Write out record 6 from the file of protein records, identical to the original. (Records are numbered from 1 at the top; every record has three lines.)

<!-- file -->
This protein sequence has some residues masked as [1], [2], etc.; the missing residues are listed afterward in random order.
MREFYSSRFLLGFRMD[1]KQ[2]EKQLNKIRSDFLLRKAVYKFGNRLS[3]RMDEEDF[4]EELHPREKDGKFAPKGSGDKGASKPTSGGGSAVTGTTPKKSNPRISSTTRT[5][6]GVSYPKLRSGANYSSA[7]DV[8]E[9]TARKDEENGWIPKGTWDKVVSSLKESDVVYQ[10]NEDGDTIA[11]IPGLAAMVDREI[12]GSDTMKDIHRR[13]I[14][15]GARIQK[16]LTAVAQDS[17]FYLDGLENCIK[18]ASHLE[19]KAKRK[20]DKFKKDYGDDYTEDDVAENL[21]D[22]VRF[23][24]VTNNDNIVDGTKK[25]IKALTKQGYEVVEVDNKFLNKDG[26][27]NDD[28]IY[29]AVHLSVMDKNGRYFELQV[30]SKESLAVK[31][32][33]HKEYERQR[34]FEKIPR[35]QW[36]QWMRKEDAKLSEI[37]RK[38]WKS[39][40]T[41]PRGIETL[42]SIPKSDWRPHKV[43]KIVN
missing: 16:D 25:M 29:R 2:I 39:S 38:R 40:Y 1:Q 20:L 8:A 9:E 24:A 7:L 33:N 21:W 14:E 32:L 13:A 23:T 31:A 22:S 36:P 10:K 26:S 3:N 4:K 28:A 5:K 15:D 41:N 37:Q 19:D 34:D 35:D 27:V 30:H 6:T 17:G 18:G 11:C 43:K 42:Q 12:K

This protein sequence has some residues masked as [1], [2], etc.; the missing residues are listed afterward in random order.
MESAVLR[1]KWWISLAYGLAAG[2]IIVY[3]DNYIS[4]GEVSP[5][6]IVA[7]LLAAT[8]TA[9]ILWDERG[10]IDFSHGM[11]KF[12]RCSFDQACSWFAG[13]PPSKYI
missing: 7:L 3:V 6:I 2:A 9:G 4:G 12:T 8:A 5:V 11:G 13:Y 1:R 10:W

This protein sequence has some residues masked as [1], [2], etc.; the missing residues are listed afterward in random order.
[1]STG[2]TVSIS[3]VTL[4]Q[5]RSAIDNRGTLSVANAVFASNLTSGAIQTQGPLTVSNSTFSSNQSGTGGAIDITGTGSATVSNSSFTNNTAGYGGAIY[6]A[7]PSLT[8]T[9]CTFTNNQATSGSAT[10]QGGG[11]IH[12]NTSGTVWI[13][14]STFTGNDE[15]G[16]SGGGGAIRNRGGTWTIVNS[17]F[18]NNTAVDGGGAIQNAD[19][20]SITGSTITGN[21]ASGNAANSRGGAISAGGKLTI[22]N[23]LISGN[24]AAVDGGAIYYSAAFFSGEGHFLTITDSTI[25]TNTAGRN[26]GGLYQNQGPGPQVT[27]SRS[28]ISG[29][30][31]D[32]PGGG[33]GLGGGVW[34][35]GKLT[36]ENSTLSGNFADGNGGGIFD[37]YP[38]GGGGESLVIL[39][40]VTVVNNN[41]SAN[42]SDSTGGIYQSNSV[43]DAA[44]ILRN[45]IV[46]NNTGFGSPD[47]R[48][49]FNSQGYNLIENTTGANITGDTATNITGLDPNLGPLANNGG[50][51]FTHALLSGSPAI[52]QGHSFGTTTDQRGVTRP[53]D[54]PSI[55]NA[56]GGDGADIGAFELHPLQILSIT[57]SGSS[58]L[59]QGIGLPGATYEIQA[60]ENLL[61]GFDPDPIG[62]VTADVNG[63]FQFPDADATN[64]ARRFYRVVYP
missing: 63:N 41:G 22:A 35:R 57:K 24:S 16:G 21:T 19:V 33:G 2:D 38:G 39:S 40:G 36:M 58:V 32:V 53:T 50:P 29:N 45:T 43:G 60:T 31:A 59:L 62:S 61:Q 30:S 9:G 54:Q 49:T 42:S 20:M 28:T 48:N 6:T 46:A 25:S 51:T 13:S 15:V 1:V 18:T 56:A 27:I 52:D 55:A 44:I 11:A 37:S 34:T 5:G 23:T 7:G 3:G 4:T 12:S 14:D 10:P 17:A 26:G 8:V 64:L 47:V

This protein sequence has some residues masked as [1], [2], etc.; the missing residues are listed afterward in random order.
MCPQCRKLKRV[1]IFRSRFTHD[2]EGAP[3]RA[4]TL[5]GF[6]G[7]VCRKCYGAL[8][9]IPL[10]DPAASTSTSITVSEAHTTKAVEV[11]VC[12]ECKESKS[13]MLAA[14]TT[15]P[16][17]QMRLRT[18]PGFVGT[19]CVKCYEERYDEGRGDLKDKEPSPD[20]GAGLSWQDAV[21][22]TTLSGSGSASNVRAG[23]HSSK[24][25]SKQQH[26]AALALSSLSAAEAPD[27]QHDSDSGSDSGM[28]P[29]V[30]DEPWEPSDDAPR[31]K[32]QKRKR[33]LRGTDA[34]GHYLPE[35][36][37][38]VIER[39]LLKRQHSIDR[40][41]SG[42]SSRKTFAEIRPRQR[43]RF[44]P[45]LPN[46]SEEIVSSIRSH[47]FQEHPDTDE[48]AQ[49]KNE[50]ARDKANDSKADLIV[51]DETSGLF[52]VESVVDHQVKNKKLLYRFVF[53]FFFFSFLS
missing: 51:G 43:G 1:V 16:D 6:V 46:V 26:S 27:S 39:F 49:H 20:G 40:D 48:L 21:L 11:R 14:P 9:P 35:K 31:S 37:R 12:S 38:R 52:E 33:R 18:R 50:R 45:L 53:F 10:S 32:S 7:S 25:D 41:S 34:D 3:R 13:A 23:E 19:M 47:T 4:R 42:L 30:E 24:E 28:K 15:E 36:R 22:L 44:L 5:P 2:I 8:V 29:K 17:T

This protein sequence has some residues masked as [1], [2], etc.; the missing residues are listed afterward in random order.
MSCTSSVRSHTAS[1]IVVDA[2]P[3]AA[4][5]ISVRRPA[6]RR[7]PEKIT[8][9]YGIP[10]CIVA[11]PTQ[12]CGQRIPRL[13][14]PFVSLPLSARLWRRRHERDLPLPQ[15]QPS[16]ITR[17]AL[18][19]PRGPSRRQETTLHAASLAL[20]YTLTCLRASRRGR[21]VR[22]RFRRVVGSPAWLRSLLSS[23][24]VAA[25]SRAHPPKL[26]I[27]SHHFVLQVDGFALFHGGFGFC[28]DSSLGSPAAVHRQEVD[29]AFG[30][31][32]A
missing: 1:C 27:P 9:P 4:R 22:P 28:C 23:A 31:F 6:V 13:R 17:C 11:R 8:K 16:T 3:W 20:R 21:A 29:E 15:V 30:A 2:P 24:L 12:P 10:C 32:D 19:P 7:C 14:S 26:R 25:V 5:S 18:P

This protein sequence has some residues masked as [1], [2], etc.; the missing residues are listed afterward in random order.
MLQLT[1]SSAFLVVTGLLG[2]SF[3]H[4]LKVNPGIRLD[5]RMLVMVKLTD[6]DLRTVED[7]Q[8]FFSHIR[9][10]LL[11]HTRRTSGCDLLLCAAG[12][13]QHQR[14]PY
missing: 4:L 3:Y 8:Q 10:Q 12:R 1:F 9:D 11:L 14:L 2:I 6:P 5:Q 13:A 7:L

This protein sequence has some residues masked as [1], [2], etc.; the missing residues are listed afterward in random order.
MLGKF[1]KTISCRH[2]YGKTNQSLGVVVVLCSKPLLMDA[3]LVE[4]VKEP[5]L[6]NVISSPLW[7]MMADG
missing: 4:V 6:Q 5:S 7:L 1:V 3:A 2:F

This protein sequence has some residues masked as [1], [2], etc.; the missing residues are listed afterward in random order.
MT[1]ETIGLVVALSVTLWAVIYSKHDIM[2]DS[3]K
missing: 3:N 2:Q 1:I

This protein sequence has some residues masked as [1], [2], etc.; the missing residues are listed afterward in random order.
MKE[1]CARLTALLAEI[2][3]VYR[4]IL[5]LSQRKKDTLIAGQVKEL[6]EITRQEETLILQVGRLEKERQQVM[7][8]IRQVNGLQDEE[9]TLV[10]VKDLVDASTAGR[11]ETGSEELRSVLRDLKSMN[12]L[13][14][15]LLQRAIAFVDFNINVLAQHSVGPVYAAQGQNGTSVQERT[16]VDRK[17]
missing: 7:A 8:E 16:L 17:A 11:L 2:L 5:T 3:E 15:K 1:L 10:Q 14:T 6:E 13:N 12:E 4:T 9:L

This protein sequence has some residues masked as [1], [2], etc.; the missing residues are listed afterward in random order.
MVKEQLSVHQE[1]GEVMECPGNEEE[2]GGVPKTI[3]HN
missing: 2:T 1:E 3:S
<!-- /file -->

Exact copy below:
This protein sequence has some residues masked as [1], [2], etc.; the missing residues are listed afterward in random order.
MLQLT[1]SSAFLVVTGLLG[2]SF[3]H[4]LKVNPGIRLD[5]RMLVMVKLTD[6]DLRTVED[7]Q[8]FFSHIR[9][10]LL[11]HTRRTSGCDLLLCAAG[12][13]QHQR[14]PY
missing: 4:L 3:Y 8:Q 10:Q 12:R 1:F 9:D 11:L 14:L 2:I 6:P 5:Q 13:A 7:L